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The 1988 McDonald's Bicentennial Youth World Cup was an international cricket tournament played in Australia from 28 February to 13 March 1988. Sponsored by McDonald's, it was the inaugural edition of what is now the Under-19 Cricket World Cup, and formed part of the celebrations for the Australian Bicentenary.

1988 Youth Cricket World Cup
Dates28 February–13 March 1988
Administrator(s)ICC
Cricket formatU19 ODI (50-over)
Tournament format(s)Round-robin, finals
Host(s) Australia
Champions Australia (1st title)
Participants8
Matches played31
Most runsAustralia Brett Williams (471)
Most wicketsAustralia Wayne Holdsworth
Pakistan Mushtaq Ahmed (19 each)
1998

The tournament was primarily organised by the Australian Cricket Board (ACB), with only limited oversight from the International Cricket Conference (ICC).[1] Eight teams participated, with the seven Test-playing ICC members joined by a composite team of players from ICC associate members.[a] Australia defeated Pakistan in the final by five wickets, with England and the West Indies being the losing semi-finalists. The tournament play-offs were held at Adelaide Oval, with the other matches held at country venues in the states of New South Wales, South Australia, and Victoria. Australia's Brett Williams was the leading run-scorer at the tournament, while his teammate Wayne Holdsworth and Pakistan's Mushtaq Ahmed were the joint leading wicket-takers.[2][3]

Contents

SquadsEdit

Players at the tournament had to be 18 years or younger on 1 January 1987, restricting participation to those born after 1 January 1968.[4]

  Australia[5]   England[6] ICC Associates[7]   India[8]
  New Zealand[9]   Pakistan[10]   Sri Lanka[11]   West Indies[12]

Round-robinEdit

Points tableEdit

Team Pld W L T NR Pts RR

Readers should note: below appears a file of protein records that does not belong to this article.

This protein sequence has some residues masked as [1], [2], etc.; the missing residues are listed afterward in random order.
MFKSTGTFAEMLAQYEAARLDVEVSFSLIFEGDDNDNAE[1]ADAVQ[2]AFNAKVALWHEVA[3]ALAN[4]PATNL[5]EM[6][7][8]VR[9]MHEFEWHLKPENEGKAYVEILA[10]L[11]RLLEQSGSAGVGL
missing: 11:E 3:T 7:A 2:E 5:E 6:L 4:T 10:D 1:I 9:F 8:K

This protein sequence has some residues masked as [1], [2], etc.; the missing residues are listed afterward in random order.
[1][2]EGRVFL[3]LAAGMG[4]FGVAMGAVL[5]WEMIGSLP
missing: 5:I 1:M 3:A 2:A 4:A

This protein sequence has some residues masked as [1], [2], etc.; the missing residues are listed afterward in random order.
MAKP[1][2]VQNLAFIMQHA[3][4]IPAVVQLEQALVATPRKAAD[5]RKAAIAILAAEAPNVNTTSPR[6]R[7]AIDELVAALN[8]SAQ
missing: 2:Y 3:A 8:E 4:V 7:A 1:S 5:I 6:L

Australia 7 6 1 0 0 12 4.577
  West Indies 7 5 2 0 0 10 3.711
  Pakistan 7 5 2 0 0 10 3.371
  England 7 4 3 0 0 8 3.194
  Sri Lanka 7 3 4 0 0 6 3.475
  India 7 3 4 0 0 6 2.951
  New Zealand 7 2 5 0 0 4 3.526
  ICC Associates XI 7 0 7 0 0 0 2.969
Source: CricketArchive
  • Note: run rate (adjusted to a team's full allocation of overs if all out) was used as a tiebreaker if teams finished on an equal number of points, rather than net run rate (as is now common).[13]

MatchesEdit

28 February
Scorecard
Australia  
238/5 (50 overs)
v
  West Indies
165 (39.5 overs)
Australia won by 73 runs
Mildura City Oval, Mildura, Victoria

28 February
Scorecard
England  
172/8 (50 overs)
v
  India
173/8 (49.4 overs)
India won by 2 wickets
Renmark Oval, Renmark, South Australia

28 February
Scorecard
ICC Associates  
163 (49.2 overs)
v
  Pakistan
166/5 (35.2 overs)
Pakistan won by 5 wickets
Chaffey Park, Merbein, Victoria

28 February
Scorecard
New Zealand  
178/9 (50 overs)
v
  Sri Lanka
166 (47.4 overs)
New Zealand won by 12 runs
Berri Oval, Berri, South Australia

29 February
Scorecard
India  
132 (45.3 overs)
v
  Australia
136/3 (39.2 overs)
Australia won by 7 wickets
Berri Oval, Berri, South Australia

29 February
Scorecard
England  
205/8 (50 overs)
v
  ICC Associates
175 (48.3 overs)
England won by 30 runs
Mildura City Oval, Mildura, Victoria

29 February
Scorecard
West Indies  
236/9 (50 overs)
v
  New Zealand
202/9 (50 overs)
West Indies won by 34 runs
Wentworth Oval, Wentworth, New South Wales

29 February
Scorecard
Sri Lanka  
151 (48.3 overs)
v
  Pakistan
152/3 (39.2 overs)
Pakistan won by 7 wickets
Barmera Oval, Barmera, South Australia

2 March
Scorecard
Australia  
249 (48.4 overs)
v
  Sri Lanka
225 (47.4 overs)
Australia won by 24 runs
Chaffey Park, Merbein, Victoria

2 March
Scorecard
England  
174/7 (50 overs)
v
  West Indies
111 (43.2 overs)
England won by 63 runs
Renmark Oval, Renmark, South Australia

2 March
Scorecard
ICC Associates  
131 (41.2 overs)
v
  New Zealand
132/6 (37.3 overs)
New Zealand won by 4 wickets
Loxton North Oval, Loxton, South Australia

2 March
Scorecard
Pakistan  
194/7 (50 overs)
v
  India
126 (39.3 overs)
Pakistan won by 68 runs
Wentworth Oval, Wentworth, New South Wales

3 March
Scorecard
Australia  
303/8 (50 overs)
v
  ICC Associates
126 (44.2 overs)
Australia won by 177 runs
Wentworth Oval, Wentworth, New South Wales

3 March
Scorecard
England  
102 (41.1 overs)
v
  Sri Lanka
103/6 (35.5 overs)
Sri Lanka won by 4 wickets
Barmera Oval, Barmera, South Australia

3 March
Scorecard
India  
164 (46.3 overs)
v
  New Zealand
120 (45.5 overs)
India won by 44 runs
Loxton North Oval, Loxton, South Australia

3 March
Scorecard
West Indies  
121 (49 overs)
v
  Pakistan
101 (43.4 overs)
West Indies won by 20 runs
Mildura City Oval, Mildura, Victoria

6 March
Scorecard
Australia  
206/7 (50 overs)
v
  England
146 (49 overs)
Australia won by 60 runs
Renmark Oval, Renmark, South Australia

6 March